Tommy John, Inc. v. Carolina Rodrigues / Fundacion Comercio Electronico

Claim Number: FA2004001893572



Complainant is Tommy John, Inc. (“Complainant”), represented by Stacy J. Grossman of Law Office of Stacy J. Grossman, New York, USA. Respondent is Carolina Rodrigues / Fundacion Comercio Electronico (“Respondent”), Panama.



The domain names at issue are <>, <>, <> and <>, all registered with, LLC.



The undersigned certifies that he has acted independently and impartially and to the best of his knowledge has no known conflict in serving as Panelist in this proceeding.


Debrett G. Lyons as Panelist.



Complainant submitted a Complaint to the Forum electronically on April 24, 2020; the Forum received payment on April 24, 2020.


On April 27, 2020,, LLC confirmed by e-mail to the Forum that the <>, <>, <> and <> domain names are registered with, LLC and that Respondent is the current registrant of the names., LLC has verified that Respondent is bound by the, LLC registration agreement and has thereby agreed to resolve domain disputes brought by third parties in accordance with ICANN’s Uniform Domain Name Dispute Resolution Policy (the “Policy”).


On April 28, 2020, the Forum served the Complaint and all Annexes, including a Written Notice of the Complaint, setting a deadline of May 18, 2020 by which Respondent could file a Response to the Complaint, via e-mail to all entities and persons listed on Respondent’s registration as technical, administrative, and billing contacts, and to,,,  Also on April 28, 2020, the Written Notice of the Complaint, notifying Respondent of the e-mail addresses served and the deadline for a Response, was transmitted to Respondent via post and fax, to all entities and persons listed on Respondent’s registration as technical, administrative and billing contacts.


Having received no response from Respondent, the Forum transmitted to the parties a Notification of Respondent Default.


On May 19, 2020, pursuant to Complainant's request to have the dispute decided by a single-member Panel, the Forum appointed Debrett G. Lyons as Panelist.


Having reviewed the communications records, the Administrative Panel (the "Panel") finds that the Forum has discharged its responsibility under Paragraph 2(a) of the Rules for Uniform Domain Name Dispute Resolution Policy (the "Rules") "to employ reasonably available means calculated to achieve actual notice to Respondent" through submission of Electronic and Written Notices, as defined in Rule 1 and Rule 2. Therefore, the Panel may issue its decision based on the documents submitted and in accordance with the ICANN Policy, ICANN Rules, the Forum's Supplemental Rules and any rules and principles of law that the Panel deems applicable, without the benefit of any response from Respondent.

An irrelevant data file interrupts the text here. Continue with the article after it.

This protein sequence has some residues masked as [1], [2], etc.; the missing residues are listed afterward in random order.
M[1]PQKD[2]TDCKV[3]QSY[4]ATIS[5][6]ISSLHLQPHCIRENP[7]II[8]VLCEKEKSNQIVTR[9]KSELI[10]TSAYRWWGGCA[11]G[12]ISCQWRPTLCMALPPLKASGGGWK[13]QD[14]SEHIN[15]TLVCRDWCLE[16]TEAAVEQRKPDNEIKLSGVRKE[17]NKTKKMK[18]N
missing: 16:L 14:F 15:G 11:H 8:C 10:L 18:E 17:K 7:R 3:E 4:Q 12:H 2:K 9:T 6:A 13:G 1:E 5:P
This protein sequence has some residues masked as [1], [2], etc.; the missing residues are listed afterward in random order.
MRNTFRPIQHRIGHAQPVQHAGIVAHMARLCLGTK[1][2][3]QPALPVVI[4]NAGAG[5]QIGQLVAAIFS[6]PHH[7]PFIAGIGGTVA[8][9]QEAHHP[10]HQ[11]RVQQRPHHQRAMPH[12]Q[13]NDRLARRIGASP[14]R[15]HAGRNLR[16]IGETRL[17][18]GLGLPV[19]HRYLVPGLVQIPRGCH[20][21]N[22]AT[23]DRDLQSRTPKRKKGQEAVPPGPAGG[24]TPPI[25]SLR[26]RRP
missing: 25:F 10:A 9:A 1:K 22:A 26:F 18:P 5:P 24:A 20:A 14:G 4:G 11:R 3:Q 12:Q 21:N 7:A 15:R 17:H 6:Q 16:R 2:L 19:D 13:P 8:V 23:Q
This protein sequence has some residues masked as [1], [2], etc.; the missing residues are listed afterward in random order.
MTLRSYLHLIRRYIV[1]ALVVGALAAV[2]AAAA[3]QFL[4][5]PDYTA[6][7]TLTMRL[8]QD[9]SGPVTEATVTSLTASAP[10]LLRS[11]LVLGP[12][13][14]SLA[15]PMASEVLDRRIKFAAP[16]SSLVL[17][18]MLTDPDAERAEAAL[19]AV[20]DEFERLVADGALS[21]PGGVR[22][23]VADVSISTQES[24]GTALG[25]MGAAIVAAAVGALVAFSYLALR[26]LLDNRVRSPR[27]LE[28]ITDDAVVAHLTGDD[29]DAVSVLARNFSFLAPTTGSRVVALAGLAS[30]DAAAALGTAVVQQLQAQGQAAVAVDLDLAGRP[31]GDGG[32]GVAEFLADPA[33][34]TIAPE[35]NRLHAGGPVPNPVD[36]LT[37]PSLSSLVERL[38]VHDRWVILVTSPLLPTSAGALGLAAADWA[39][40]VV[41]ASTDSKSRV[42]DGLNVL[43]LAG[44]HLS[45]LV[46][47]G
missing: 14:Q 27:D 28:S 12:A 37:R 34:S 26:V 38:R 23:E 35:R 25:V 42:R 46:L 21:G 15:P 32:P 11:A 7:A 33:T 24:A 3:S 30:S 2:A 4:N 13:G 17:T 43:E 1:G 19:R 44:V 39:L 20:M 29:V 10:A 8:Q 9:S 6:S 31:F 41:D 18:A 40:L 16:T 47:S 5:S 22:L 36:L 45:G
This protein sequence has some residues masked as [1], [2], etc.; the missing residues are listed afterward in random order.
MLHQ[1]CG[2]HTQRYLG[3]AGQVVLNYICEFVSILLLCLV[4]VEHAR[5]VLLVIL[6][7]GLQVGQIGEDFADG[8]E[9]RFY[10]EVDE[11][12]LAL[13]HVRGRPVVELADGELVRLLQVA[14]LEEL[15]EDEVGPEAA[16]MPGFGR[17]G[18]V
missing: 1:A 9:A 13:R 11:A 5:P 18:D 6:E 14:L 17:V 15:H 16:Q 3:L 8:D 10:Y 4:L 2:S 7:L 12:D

Complainant requests that the domain names be transferred from Respondent to Complainant.



A.   Complainant

Complainant asserts trademark rights in TOMMY JOHN.  Complainant holds a national registration for that trademark.  Complainant submits that the disputed domain names are confusingly similar to its trademark.  


Complainant alleges that Respondent has no rights or legitimate interests in the disputed domain names.


Complainant alleges that Respondent registered and used the disputed domain names in bad faith.


B.   Respondent

Respondent failed to submit a Response in this proceeding.



The factual findings pertinent to the decision in this case are that:

1.    Complainant sells clothing, in particular men and women’s underwear, by reference to the trademark TOMMY JOHN;


2.    Complainant owns United States Patent and Trademark Office (“USPTO”) Reg. No. 4,338,089, registered May 21, 2013, for the trademark, TOMMY JOHN;


3.    the disputed domain names were registered in March and April 2020 and resolve to websites with multiple links to third-party providers of competitive goods; and


4.    there is no relationship between the parties other than prior proceedings under this Policy and Complainant has not authorized Respondent to use its trademark or to register any domain name incorporating the trademark.



Paragraph 15(a) of the Rules instructs this Panel to "decide a complaint on the basis of the statements and documents submitted in accordance with the Policy, these Rules and any rules and principles of law that it deems applicable."